Critter of the Week: Stegnaster inflatus

Stegnaster inflatus (Hutton, 1872) is a sea star endemic to New Zealand waters. It is widespread and found from the shoreline down to approximately 35 m depth.

It has highly variable colouring and can be red, orange, pink, yellow, olive green, etc. Its common name is the "ambush sea star", which alludes to its feeding habits.

Stegnaster inflatus (Hutton, 1872), the ambush star, a Wellington local sea star and New Zealand endemic can be seen in the aquaria at the Island Bay Marine Education Centre. [Edward Howard, Island Bay Marine Education Centre]

Research Subject: 

For a long time Stegnaster had been seen raised on its arm tips in the field, but it wasn’t until 1974 that its feeding behaviour was actually observed and described in a paper by Roger Grace from the University of Auckland

This picture of Stegnaster inflatus in ambush mode was captured by one of our keen volunteers, Edward Howard, in the aquarium at the Island Bay Marine Education Centre. [Edward Howard, Island Bay Marine Education Centre]

In his paper, Roger provides a sequence of drawings showing how Stegnaster seals its prey under its body. The ambush star closes its trap within a second sealing the edges of its disc and arms to the substrate. It then gradually reduces the raised space underneath itself by progressively lowering more of its disc. While the prey struggles it is directed toward the mouth in the centre of the disc by spines.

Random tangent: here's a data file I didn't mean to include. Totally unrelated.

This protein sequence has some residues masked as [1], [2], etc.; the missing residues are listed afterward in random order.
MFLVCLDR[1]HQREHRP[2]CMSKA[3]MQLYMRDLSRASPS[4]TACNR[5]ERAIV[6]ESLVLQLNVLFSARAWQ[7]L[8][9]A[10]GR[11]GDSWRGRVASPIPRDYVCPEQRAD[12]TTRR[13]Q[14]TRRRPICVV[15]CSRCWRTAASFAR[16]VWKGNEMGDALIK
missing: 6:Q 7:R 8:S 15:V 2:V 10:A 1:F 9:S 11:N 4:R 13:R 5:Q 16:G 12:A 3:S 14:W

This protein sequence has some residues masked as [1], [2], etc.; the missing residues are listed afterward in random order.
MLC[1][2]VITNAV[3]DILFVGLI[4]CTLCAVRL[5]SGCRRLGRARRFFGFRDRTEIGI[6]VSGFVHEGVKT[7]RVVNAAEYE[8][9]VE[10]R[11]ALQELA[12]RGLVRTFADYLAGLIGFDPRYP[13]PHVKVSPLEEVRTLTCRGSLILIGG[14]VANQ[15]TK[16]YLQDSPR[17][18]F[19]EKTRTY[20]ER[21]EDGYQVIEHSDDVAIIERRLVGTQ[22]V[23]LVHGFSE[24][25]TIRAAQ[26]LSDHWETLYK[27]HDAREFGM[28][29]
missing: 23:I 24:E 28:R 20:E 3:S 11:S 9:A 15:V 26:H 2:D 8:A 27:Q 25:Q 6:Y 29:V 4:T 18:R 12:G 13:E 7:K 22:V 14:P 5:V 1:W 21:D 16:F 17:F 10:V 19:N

Sequence of Stegnaster inflatus trapping and eating an amphipod on the wall of an aquarium. The stippled areas of the seastar are where it is pressed firmly against the aquarium glass. Credit: Figures 2-8 from Grace, 1974.

Once trapped in the centre, the ambush star extrudes it stomach over the prey. If the prey is small it will be drawn inside the mouth along with the stomach, but if it is too big, digestion will start inside the stomach while it is still outside the body! If you are trying to imagine what an extruded stomach looks like, check out the imaged of the closely related cushion star below. 

A close up of the closely related common cushion star (Patiriella regularis) extruding its stomach against the wall of an aquarium. [Edward Howard, Island Bay Marine Education Centre]

Our friend Chris Mah has also written about the ambush seastar in his Echinoblog.

Research subject: Marine Invertebrates